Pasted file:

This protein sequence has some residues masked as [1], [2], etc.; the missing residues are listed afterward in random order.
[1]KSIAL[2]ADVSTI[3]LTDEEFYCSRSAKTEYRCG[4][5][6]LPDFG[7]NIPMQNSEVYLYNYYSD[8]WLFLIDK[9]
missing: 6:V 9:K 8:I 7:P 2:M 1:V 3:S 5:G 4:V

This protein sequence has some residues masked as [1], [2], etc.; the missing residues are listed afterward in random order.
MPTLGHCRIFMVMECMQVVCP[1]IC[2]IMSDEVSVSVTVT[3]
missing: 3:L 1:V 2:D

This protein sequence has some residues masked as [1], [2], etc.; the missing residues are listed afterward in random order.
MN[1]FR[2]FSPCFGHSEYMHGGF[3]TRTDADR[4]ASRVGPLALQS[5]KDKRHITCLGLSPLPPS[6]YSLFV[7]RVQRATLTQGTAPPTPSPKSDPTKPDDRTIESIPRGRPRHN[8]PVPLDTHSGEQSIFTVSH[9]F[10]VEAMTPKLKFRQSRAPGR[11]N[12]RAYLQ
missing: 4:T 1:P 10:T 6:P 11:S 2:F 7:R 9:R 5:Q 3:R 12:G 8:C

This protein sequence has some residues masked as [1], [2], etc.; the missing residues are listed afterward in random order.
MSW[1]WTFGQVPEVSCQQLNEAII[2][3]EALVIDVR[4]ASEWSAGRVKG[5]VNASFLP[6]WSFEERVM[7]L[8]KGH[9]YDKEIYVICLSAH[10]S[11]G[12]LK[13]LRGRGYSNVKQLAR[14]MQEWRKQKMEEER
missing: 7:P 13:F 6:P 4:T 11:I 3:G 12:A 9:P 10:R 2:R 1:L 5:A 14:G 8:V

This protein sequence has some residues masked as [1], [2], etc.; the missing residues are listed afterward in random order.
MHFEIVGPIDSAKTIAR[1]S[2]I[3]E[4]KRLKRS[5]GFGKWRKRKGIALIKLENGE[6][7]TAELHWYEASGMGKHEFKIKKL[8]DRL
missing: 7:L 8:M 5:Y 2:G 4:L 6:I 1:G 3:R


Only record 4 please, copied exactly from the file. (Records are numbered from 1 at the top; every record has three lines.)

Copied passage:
This protein sequence has some residues masked as [1], [2], etc.; the missing residues are listed afterward in random order.
MSW[1]WTFGQVPEVSCQQLNEAII[2][3]EALVIDVR[4]ASEWSAGRVKG[5]VNASFLP[6]WSFEERVM[7]L[8]KGH[9]YDKEIYVICLSAH[10]S[11]G[12]LK[13]LRGRGYSNVKQLAR[14]MQEWRKQKMEEER
missing: 7:P 13:F 6:P 4:T 11:I 3:G 12:A 9:P 10:R 2:R 1:L 5:A 14:G 8:V